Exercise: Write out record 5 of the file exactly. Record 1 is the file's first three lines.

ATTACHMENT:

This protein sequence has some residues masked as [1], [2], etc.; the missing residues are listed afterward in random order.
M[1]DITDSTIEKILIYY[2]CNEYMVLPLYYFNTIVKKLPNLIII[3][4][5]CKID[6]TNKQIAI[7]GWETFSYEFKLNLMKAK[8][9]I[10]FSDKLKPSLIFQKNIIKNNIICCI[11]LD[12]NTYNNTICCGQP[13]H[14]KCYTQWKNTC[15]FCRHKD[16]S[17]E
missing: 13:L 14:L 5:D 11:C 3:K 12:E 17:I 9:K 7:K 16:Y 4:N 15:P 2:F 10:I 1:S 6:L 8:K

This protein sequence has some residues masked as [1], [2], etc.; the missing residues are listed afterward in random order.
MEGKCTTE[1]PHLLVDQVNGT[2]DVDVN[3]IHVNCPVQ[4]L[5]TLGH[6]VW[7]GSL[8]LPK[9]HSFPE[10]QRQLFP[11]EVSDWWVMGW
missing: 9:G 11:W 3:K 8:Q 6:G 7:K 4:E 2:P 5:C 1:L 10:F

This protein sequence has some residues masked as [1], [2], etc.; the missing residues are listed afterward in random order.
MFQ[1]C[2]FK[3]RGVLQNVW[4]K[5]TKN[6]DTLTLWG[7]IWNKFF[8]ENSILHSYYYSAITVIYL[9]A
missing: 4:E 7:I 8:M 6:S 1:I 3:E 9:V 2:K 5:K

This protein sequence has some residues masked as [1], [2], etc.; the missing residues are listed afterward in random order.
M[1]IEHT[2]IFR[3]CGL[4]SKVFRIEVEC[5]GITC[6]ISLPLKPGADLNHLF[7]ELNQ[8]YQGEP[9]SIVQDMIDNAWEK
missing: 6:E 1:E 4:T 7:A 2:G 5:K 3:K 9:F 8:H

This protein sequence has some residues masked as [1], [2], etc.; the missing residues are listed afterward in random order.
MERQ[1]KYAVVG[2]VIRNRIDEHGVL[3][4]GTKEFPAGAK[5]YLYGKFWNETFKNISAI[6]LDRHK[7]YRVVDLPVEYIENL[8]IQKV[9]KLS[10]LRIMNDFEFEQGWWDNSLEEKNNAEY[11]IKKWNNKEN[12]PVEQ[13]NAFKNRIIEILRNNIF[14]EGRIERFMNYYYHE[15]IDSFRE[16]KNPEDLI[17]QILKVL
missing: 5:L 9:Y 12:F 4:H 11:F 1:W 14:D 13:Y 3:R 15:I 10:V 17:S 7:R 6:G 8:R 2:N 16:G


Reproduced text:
This protein sequence has some residues masked as [1], [2], etc.; the missing residues are listed afterward in random order.
MERQ[1]KYAVVG[2]VIRNRIDEHGVL[3][4]GTKEFPAGAK[5]YLYGKFWNETFKNISAI[6]LDRHK[7]YRVVDLPVEYIENL[8]IQKV[9]KLS[10]LRIMNDFEFEQGWWDNSLEEKNNAEY[11]IKKWNNKEN[12]PVEQ[13]NAFKNRIIEILRNNIF[14]EGRIERFMNYYYHE[15]IDSFRE[16]KNPEDLI[17]QILKVL
missing: 5:L 9:Y 12:F 4:H 11:F 1:W 14:D 13:Y 3:R 15:I 10:V 17:S 7:R 6:G 8:R 2:N 16:G